Although Ensor's masterpiece, The Entry of Christ into Brussels in 1889 (a mural-size work of 1888, which was publicly exhibited for the first time in 1929), was not lent to MoMA by the Getty Museum, the exhibition contains an 1898 etching version of the work. The print lacks the scale and color of the painting, but it is as disturbing and prophetic as the original. Depicting a mob of masked and unmasked figures (politicians of every persuasion, clerics, soldiers, workers, and military bands), the picture is an ill-humored and discordant affair. In the middle ground Christ enters the city in seeming triumph; yet closer observation reveals a solitary figure riding a frail donkey while blessing a vulgar and ignorant populace. The Son of Man is the odd man out stuck in the midst of a farcical parade, where the crowd is using him for their performance. For Ensor, religion at the end of the nineteenth century was little more than a hollow cultural habit.
Ensor's early pictorial efforts, such as the wonderful The Oyster Eater and the tragic The Drunkards, emerge out of the realist tradition of both Belgian and Dutch painting. They are large, bold pictures that synthesize naturalism with the broken color of impressionism. By 1883 he had abandoned a descriptive visual vocabulary in favor of an expressive and symbolic one. The Scandalized Masks of that year, with its sense of mystery and absurdity, marked an important departure. Masks, simultaneously concealing and revealing, would become a constant theme. During the second half of the 1880s, his palette became lighter, and a focus on the quality and nature of light-both literal and symbolic-developed. At times his colors (green and yellow, for example) became acidic, just as the texture of his pictures acquired heaviness and roughness. His mature works (1885-1900), in which he moved from a realistic technique to a preoccupation with the grotesque and bizarre, possess a deliberate overload of both color and texture. There are strong canvases in the exhibition from this period, such as Ensor with a Flowered Hat, Tribulations of Saint Anthony, Adam and Eve Expelled from Paradise, My Portrait Surrounded by Masks, and the late The Banquet of the Starved. These are disturbing works in which exaggerated drawing and intense colors depict a world where horror and humor coexist. Tribulations of Saint Anthony, for example, is a powerful Hieronymus Bosch-like painting, where the hermit is both tempted and tormented by a bizarre gathering of soldiers and women, angels and balloonists, demons and frogs. All of the figures, except the saint himself, are painted with the colors and textures of excrement and blood; the world is a violent, eschatological place.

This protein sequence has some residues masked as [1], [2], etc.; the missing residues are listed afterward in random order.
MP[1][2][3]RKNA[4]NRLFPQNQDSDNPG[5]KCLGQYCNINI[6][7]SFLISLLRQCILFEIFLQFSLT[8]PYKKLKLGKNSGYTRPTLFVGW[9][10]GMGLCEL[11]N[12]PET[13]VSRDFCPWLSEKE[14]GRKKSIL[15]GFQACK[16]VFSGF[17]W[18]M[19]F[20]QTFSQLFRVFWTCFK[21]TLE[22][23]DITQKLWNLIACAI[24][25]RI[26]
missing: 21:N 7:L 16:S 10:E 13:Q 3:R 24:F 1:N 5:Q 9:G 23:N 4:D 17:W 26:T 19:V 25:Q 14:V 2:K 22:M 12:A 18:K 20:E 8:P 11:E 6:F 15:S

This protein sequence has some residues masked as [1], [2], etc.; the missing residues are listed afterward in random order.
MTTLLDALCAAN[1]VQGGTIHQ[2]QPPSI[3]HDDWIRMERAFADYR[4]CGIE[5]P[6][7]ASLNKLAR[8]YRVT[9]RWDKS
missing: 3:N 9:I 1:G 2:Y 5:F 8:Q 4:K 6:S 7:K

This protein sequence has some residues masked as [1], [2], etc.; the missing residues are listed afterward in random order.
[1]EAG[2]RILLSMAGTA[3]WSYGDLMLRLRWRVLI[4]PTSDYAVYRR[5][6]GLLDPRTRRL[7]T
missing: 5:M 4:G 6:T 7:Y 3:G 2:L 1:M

Too many of these later paintings are repetitive and mannered, however. The best of the exhibition is to be found in the drawings and prints. The virtuoso etching The Cathedral is exceptional. We see a compressed mob of grotesqueries gathered in front of an obsessively detailed Gothic building. The Bad Doctors and The Deadly Sins Dominated by Death are simple and almost comic-book-like. Flinching and unforgiving satires of social and religious issues abound, from the anticlerical Doctrinaire Nourishment to the antimilitary Massacre of the Ostend Fishermen.
The exhibition is abundant with self-portraits in a variety of media; some are homages (to Rubens, etc.), others “performances” of the artist's role as well as sarcastic self-reflections. The magnificent Self-Portrait with Masks presents the artist among fifty-two masks that range in expression from idiotic to terrifying. The texture of the entire picture has been built up with a palette knife, with intense reds playing off white, gray, black, and pale blue hues. The eyes of the masks are either empty or staring into space. Ensor's self-portrait stands out; his face is identifiable high up within the pile of masks, and he stares coldly and seriously at us. He wears a bright red flowered hat “borrowed” from a Rubens self-portrait (c. 1609-10). His beard and mustache are elegantly combed. He is in society, but not of it; the critic hiding among the multitudes. With his stare he reminds us of the folly and hypocrisy of the world.